Eliglustat, an inhibitor of glucosylceramide synthase, is a first-line treatment for adults with type 1 Gaucher disease.
Eliglustat, an inhibitor of glucosylceramide synthase, is a first-line treatment for adults with type 1 Gaucher disease. Eliglustat is metabolized primarily by CYP2D6 and, to a lesser extent, CYP3A4. Due primarily to concerns about eliglustat’s effects on cardiac conduction and repolarization, a number of recommendations have been made involving the CYP2D6 genotype and the concurrent use of drugs that affect the activity of CYP2D6 and CYP3A4.1,2
Genotyping for CYP2D6
Before taking eliglustat, the patient needs to be genotyped for CYP2D6 using an FDA-cleared test. If the patient is not receiving any drugs that affect the activity of CYP2D6 or CYP3A4, recommendations are made based on the CYP2D6 genotype (Table 1). Note that the recommendations for intermediate and ultrarapid metabolizers are based on limited information and may be revised as more information becomes available.
Eliglustate Drug Interactions
When the patient is taking drugs that affect CYP2D6 or CYP3A4 activity, the recommendations become more complex. In 30 extensive metabolizers (EMs) given eliglustat 84 mg twice daily with the potent CYP2D6 inhibitor paroxetine, the area under the concentration time curve (AUC) for eliglustat increased by 8.4-fold. In 31 EM subjects given eliglustat 84 mg twice daily, concurrent use of the potent CYP3A4 inhibitor ketoconazole increased eliglustat AUC by 4.4-fold. These results are consistent with significant eliglustat metabolism by both CYP2D6 and CYP3A4, with CYP2D6 being more important.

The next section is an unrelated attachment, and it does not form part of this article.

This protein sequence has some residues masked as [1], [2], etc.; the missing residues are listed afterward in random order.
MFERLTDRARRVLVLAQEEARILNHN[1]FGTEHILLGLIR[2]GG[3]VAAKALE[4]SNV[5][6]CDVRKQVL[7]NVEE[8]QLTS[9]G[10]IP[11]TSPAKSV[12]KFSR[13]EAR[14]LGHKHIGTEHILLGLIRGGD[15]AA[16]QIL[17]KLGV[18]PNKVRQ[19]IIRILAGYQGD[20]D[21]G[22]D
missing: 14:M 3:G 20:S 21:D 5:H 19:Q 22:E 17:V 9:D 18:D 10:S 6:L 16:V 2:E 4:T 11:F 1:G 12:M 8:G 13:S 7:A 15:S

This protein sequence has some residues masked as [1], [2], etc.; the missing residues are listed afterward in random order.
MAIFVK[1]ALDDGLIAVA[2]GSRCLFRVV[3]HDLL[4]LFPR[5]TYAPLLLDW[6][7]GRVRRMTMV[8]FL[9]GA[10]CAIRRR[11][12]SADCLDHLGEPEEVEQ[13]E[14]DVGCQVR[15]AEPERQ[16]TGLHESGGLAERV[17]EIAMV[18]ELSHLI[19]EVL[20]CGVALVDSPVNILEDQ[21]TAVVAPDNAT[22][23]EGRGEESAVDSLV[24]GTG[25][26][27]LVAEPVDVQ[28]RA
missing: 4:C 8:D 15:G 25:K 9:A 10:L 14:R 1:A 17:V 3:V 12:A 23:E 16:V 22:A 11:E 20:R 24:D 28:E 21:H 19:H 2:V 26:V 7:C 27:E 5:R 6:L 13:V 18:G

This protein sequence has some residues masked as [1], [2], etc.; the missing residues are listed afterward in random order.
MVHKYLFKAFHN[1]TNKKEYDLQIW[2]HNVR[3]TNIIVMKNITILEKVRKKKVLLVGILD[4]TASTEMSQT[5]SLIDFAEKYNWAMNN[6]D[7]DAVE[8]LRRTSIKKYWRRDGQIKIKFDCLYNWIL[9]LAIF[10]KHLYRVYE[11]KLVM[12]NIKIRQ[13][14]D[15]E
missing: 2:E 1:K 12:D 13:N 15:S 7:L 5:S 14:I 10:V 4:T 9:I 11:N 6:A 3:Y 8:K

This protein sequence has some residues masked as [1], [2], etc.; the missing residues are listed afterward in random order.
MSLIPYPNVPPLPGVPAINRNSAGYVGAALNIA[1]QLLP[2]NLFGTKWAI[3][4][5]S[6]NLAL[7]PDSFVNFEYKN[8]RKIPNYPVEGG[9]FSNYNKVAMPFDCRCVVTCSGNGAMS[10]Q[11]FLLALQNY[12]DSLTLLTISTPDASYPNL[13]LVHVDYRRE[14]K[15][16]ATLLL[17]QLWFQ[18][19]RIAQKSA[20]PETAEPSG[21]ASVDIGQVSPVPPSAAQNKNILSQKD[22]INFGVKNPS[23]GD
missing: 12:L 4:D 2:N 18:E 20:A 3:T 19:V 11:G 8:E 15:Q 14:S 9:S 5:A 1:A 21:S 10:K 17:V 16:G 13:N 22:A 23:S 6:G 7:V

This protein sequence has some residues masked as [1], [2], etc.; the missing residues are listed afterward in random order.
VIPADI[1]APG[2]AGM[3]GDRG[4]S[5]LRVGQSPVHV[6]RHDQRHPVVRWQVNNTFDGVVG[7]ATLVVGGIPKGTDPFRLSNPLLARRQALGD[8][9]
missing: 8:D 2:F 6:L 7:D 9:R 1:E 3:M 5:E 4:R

Considering the large individual effects of CYP2D6 inhibitors and CYP3A4 inhibitors, it is likely that giving eliglustat with both types of inhibitors simultaneously would result in dramatic increases in eliglustat plasma concentrations. Using simulation models, the eliglustat AUC would increase more than 24-fold if the patient received both ketoconazole and paroxetine concurrently.
Table 2 shows the FDA-approved recommendations for concurrent use of eliglustat with CYP2D6 and CYP3A4 inhibitors, alone and combined. Several caveats regarding this table: First, some recommendations are based on estimates from simulations rather than actual pharmacokinetic data in subjects. Also, the FDA designations of “strong” and “moderate” inhibitors of CYP enzymes are general guidelines; in any given patient, a moderate inhibitor may produce a greater interaction than a strong inhibitor in another patient. Moreover, there is high interpatient variability when considering combining eliglustat with any given inhibitor. For all these reasons, the patient needs to be monitored for altered eliglustat response if also receiving CYP2D6 inhibitors, CYP3A4 inhibitors, or CYP3A4 inducers.
Eliglustat is metabolized by both CYP2D6 and CYP3A4, and, depending on the patient’s CYP2D6 genotype, recommendations for handling eliglustat drug interactions differ, from contraindicated to no particular precautions. Even when following the rec- ommendations, the patient should be monitored for altered eliglustat response.
John R. Horn, PharmD, FCCP, and Philip D. Hansten, PharmD, are both professors of pharmacy at the University of Washington School of Pharmacy in Seattle. For an electronic version of this article, visit hanstenandhorn.com.